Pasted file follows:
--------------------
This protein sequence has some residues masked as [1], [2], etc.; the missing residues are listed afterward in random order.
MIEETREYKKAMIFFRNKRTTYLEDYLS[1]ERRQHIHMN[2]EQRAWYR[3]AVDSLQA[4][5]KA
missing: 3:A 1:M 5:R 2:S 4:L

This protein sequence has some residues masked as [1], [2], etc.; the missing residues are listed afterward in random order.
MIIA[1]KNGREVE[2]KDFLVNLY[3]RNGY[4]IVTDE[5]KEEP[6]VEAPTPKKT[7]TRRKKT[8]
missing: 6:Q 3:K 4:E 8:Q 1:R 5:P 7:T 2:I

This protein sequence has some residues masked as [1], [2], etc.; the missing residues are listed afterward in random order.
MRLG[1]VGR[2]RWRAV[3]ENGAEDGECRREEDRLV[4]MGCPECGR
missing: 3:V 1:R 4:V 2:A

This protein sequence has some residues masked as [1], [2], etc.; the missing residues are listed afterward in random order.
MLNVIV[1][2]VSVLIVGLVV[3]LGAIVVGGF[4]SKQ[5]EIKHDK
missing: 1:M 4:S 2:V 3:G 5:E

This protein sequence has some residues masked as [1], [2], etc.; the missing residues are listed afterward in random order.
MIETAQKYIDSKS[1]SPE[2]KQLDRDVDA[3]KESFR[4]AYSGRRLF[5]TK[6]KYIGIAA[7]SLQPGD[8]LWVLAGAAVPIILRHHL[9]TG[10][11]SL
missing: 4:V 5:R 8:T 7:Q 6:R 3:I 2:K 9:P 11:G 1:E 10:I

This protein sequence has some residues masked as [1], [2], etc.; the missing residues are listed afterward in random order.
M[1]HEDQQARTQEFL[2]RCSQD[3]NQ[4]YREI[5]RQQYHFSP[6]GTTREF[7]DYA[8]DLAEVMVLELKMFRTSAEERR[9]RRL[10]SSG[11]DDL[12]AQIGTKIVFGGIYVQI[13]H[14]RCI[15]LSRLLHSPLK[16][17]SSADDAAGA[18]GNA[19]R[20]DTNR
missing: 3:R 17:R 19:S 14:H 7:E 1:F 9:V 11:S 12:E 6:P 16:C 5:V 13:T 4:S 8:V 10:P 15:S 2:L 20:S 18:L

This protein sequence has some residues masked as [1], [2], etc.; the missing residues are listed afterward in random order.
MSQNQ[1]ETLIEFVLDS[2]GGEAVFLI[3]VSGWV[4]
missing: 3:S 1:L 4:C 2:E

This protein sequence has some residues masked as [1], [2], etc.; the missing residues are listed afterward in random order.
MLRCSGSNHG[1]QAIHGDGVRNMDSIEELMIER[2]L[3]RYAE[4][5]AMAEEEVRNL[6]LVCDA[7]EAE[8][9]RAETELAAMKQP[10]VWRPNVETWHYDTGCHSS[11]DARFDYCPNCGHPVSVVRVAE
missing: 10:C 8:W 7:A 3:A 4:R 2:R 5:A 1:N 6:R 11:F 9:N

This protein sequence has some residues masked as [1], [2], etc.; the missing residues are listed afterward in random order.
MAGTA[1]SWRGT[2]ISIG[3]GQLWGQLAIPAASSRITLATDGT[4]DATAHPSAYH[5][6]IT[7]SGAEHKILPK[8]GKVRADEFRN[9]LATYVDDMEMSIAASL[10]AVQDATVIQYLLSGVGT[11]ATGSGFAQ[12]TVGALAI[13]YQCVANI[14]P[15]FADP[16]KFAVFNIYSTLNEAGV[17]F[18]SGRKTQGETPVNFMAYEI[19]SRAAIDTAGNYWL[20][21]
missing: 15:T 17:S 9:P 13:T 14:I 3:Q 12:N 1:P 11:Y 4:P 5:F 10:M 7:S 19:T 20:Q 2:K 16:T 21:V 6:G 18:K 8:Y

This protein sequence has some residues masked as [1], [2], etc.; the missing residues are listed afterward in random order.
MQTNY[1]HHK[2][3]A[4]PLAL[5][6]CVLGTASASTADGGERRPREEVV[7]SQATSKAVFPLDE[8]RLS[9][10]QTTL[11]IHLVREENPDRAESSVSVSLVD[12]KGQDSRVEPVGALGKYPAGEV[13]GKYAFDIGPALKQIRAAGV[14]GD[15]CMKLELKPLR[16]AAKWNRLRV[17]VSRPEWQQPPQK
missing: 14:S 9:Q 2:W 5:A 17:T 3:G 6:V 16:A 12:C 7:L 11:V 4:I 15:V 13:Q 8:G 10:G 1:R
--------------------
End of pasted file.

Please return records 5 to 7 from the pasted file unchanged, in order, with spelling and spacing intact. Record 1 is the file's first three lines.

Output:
This protein sequence has some residues masked as [1], [2], etc.; the missing residues are listed afterward in random order.
MIETAQKYIDSKS[1]SPE[2]KQLDRDVDA[3]KESFR[4]AYSGRRLF[5]TK[6]KYIGIAA[7]SLQPGD[8]LWVLAGAAVPIILRHHL[9]TG[10][11]SL
missing: 4:V 5:R 8:T 7:Q 6:R 3:I 2:K 9:P 11:G 1:E 10:I

This protein sequence has some residues masked as [1], [2], etc.; the missing residues are listed afterward in random order.
M[1]HEDQQARTQEFL[2]RCSQD[3]NQ[4]YREI[5]RQQYHFSP[6]GTTREF[7]DYA[8]DLAEVMVLELKMFRTSAEERR[9]RRL[10]SSG[11]DDL[12]AQIGTKIVFGGIYVQI[13]H[14]RCI[15]LSRLLHSPLK[16][17]SSADDAAGA[18]GNA[19]R[20]DTNR
missing: 3:R 17:R 19:S 14:H 7:E 1:F 9:V 11:S 12:E 6:P 16:C 5:V 13:T 4:S 8:V 10:P 15:S 2:L 20:S 18:L

This protein sequence has some residues masked as [1], [2], etc.; the missing residues are listed afterward in random order.
MSQNQ[1]ETLIEFVLDS[2]GGEAVFLI[3]VSGWV[4]
missing: 3:S 1:L 4:C 2:E